Which prophylactic interventions are used in the management of femoral head avascular necrosis (AVN)?

Updated: Oct 22, 2018
  • Author: John D Kelly, IV, MD; Chief Editor: Craig C Young, MD  more...
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See the list below:

  • Prophylactic measures

    • The most commonly performed prophylactic surgical intervention is core decompression, whereby one or more cores of necrotic femoral head bone is removed in order to stimulate repair. [11] Core decompression is often supplemented with bone grafting (cancellous autograft or structural allograft) to enhance mechanical support and augment healing. Biologic augmentation of core decompression includes the addition of demineralized bone matrix, bone morphogenic proteins, or electric/electromagnetic stimulation. [12] These agents are purported to either enhance bone formation or decrease bone resorption in the hope of maintaining the structural integrity of the femoral head. Biologic augmentation of core decompression alone offers therapeutic benefit—if it is instituted before subchondral collapse (Steinberg stage III). [12]  A study analyzed the clinical, functional and radiological outcome of core decompression and bone grafting in 20 patients with 28 cases of osteonecrosis of the femoral head (ONFH) up to stage IIB (Ficat & Arlet). The study concluded that core decompression and bone grafting provide satisfactory outcome when patients are carefully selected in early stages of the disease (stage I), before the stage of collapse. However patients with stage II disease had poorer outcomes approximately 50% with improvement. [13]

    • The addition of a vascularized fibular graft to core decompression offers promise in cases with more advanced lesions, but this procedure involves considerable morbidity. One study indicated that vascularized fibular grafts were more effective in preventing femoral head collapse than nonvascularized fibular autografts. [14, 15]

    • The results of prophylactic measures for femoral head AVN have considerable variation, but certain generalizations can safely be stated. Namely, the clinical results of core decompression alone deteriorate with more advanced lesions. [12] The addition of cancellous bone grafting appears to slightly enhance clinical outcomes if subchondral fracture is present. [14] The addition of demineralized bone matrix to core decompression confers little (if any) clinical response, and the effects of bone morphogenic protein remain uncertain.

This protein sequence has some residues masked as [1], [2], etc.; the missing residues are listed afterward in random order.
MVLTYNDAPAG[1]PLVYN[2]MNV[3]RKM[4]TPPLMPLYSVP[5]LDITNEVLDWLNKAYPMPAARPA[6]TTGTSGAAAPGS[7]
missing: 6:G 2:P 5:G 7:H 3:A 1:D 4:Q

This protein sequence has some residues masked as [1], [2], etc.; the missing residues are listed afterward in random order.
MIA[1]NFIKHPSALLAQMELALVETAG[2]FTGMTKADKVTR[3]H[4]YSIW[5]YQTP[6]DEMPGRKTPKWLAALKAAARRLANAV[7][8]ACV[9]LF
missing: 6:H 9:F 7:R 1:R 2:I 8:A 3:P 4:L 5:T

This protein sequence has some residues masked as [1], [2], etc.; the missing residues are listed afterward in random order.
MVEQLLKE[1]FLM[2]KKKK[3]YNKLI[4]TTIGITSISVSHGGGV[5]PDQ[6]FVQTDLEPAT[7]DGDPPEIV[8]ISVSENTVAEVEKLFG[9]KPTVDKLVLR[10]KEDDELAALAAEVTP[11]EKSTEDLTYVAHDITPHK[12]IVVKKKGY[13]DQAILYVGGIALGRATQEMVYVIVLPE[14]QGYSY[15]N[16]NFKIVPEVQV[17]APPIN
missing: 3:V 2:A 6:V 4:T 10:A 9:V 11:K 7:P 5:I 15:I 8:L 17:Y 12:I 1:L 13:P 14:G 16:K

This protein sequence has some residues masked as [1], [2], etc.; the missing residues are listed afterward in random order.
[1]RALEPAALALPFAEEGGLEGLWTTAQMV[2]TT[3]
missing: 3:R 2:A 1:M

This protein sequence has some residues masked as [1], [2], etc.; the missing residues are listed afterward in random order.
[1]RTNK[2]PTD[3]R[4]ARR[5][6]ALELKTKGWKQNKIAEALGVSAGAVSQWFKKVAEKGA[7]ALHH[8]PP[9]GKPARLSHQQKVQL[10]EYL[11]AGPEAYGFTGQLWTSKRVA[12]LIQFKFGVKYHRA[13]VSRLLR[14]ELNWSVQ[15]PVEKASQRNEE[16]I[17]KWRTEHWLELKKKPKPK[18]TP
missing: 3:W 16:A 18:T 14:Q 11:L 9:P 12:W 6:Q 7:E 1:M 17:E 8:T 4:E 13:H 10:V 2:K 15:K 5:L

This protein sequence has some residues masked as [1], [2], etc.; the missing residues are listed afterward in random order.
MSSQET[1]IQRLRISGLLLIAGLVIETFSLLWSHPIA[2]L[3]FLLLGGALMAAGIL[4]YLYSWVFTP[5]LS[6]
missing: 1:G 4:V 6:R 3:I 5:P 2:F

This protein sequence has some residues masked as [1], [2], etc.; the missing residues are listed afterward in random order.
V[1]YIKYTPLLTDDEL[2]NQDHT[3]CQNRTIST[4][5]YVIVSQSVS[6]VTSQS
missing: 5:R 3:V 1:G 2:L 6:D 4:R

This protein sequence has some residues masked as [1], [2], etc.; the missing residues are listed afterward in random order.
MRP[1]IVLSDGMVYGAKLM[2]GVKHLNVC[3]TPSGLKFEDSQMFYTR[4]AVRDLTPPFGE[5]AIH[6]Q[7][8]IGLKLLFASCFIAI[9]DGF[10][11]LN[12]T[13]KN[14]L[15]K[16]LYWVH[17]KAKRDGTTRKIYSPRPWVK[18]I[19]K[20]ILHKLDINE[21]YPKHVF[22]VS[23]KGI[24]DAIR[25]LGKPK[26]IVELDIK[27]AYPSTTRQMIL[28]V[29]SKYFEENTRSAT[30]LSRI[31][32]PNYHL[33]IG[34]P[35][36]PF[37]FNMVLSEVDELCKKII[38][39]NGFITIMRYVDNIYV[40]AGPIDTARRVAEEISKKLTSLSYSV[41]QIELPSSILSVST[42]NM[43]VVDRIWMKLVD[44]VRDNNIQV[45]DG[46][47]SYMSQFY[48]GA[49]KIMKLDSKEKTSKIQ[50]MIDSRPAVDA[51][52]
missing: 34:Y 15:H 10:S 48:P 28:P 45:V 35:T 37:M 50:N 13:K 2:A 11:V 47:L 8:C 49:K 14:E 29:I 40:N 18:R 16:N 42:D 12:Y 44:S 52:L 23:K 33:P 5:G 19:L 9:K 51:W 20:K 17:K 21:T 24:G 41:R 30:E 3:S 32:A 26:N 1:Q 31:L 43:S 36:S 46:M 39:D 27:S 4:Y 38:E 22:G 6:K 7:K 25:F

• The supplemental implementation of electrical stimulation with core decompression has provided disappointing results. [12] Low-frequency pulsed electric and magnetic fields may offer more promise, but clinical results thus far are inconclusive. The placement of a structural graft through a core tract into the femoral head generally yields disappointing results. However, grafts placed into the femoral neck or directly into the femoral head are more promising. Free vascularized fibular grafting significantly alters disease progression in precollapse lesions and is even useful in modifying disease in mildly collapsed and early arthritic hips. [14]  The best responses to treatment with pulsed electromagnetic fields were seen in early Ficat stages, however, further studies are needed. [16]

    • Osteotomies are performed in attempt to move necrotic bone away from primary weight-bearing areas in the hip joint. Osteotomies can be angular or rotational, with the latter proving to be much more technically difficult. These techniques may delay arthroplasty, but they are best suited for small precollapse or early postcollapse of the femoral head in patients who don't have an ongoing cause of AVN. However, osteotomies make subsequent arthroplasty more challenging and, unfortunately, these procedures are associated with an appreciable risk of nonunion.

    • The role of arthroscopy to better stage the extent of disease has emerged. Arthroscopic evaluation of the joint can help better define the extent of chondral flaps, joint degeneration and even joint collapse and may help with the temporary relief of synovitis. [17] Arthroscopic-assisted reduction of the head collapse is experimental at this time.

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